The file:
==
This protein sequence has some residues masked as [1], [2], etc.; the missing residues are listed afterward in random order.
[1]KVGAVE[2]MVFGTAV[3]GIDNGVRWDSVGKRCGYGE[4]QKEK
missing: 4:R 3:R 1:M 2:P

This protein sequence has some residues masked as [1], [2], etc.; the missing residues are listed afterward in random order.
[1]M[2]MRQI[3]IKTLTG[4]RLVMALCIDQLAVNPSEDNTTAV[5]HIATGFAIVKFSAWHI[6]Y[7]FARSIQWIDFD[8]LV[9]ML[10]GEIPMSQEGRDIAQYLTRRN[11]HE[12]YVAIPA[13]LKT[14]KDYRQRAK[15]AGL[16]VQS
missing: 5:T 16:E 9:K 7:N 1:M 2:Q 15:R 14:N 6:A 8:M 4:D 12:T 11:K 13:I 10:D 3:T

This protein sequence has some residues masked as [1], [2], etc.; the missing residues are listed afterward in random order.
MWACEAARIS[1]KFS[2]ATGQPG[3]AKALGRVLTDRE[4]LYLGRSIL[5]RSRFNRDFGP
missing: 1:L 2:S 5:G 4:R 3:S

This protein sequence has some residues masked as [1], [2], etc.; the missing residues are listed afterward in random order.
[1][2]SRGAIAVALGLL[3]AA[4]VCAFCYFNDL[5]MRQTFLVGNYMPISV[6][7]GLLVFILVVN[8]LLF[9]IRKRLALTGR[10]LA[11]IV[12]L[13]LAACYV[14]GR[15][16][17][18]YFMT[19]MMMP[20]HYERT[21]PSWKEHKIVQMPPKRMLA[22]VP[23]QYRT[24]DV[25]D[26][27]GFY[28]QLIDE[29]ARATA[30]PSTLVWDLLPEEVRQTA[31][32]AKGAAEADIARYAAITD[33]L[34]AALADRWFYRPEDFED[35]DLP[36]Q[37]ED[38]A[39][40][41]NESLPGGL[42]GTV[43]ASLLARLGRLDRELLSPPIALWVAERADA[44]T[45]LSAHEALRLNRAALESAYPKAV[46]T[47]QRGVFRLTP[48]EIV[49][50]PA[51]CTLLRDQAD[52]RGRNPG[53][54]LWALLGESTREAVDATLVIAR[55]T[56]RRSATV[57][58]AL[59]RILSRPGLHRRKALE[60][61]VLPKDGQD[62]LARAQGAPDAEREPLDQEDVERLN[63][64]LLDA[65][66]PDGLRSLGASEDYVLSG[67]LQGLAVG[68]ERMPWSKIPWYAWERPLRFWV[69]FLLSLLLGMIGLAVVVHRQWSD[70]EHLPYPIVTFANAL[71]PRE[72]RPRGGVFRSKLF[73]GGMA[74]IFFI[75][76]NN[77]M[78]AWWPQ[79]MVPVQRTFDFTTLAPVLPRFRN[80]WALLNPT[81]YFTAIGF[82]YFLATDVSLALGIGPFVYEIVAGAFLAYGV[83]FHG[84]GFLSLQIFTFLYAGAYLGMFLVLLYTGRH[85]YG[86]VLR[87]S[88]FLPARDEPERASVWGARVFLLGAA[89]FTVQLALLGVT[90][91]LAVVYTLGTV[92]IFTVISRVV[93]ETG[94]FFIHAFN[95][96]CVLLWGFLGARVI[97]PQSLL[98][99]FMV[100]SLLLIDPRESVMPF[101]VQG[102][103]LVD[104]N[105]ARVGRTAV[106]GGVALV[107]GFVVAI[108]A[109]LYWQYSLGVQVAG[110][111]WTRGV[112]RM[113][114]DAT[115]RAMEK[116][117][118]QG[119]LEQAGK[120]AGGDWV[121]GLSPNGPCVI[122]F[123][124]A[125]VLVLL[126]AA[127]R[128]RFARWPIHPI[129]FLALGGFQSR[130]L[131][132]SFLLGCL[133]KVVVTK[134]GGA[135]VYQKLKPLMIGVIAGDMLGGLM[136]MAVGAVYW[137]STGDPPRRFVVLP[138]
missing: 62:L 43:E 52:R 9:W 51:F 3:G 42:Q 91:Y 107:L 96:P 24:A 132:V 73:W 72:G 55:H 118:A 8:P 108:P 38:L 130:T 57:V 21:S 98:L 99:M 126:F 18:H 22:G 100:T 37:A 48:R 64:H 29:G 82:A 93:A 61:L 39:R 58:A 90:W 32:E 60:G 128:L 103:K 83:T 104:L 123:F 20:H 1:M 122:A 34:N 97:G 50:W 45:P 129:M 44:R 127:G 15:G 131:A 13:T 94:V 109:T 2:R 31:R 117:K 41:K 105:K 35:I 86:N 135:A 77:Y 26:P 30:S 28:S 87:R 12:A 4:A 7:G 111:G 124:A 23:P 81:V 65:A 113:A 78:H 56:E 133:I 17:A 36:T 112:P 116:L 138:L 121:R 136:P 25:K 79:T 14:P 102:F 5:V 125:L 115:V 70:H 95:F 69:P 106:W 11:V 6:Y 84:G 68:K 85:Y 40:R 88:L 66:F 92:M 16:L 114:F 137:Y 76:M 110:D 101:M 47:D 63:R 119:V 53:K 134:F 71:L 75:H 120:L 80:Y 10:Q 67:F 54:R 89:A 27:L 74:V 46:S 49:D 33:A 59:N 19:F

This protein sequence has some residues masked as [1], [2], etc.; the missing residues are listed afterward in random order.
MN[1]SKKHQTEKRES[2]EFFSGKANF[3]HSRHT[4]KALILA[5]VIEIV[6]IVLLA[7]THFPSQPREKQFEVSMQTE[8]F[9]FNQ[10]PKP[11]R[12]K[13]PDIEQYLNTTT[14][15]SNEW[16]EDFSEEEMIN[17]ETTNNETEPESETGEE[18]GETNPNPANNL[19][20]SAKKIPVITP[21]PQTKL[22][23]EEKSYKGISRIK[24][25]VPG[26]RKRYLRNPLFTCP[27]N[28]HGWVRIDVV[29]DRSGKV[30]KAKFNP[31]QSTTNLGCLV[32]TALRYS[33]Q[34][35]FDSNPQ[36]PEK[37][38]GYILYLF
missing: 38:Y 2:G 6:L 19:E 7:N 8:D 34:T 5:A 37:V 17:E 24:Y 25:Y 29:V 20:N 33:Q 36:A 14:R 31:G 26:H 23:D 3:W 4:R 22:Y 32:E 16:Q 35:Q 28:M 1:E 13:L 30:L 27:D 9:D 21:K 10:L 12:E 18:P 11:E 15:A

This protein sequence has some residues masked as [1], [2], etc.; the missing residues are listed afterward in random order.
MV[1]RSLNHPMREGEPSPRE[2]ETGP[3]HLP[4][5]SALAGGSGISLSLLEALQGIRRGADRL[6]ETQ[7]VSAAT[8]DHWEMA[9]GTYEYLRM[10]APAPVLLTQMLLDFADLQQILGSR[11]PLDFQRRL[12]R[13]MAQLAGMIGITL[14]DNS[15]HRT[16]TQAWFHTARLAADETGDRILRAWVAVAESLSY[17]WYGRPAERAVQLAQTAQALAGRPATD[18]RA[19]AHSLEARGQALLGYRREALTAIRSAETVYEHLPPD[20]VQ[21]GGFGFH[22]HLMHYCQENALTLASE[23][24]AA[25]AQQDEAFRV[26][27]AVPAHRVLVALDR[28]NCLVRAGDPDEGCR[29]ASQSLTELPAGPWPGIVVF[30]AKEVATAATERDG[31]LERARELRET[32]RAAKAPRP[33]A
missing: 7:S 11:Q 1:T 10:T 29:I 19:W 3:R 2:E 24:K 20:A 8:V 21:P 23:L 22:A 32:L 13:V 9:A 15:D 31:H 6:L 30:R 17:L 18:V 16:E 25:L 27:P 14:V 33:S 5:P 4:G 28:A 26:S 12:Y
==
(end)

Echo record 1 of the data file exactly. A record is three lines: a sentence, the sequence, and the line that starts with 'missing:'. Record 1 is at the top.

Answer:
This protein sequence has some residues masked as [1], [2], etc.; the missing residues are listed afterward in random order.
[1]KVGAVE[2]MVFGTAV[3]GIDNGVRWDSVGKRCGYGE[4]QKEK
missing: 4:R 3:R 1:M 2:P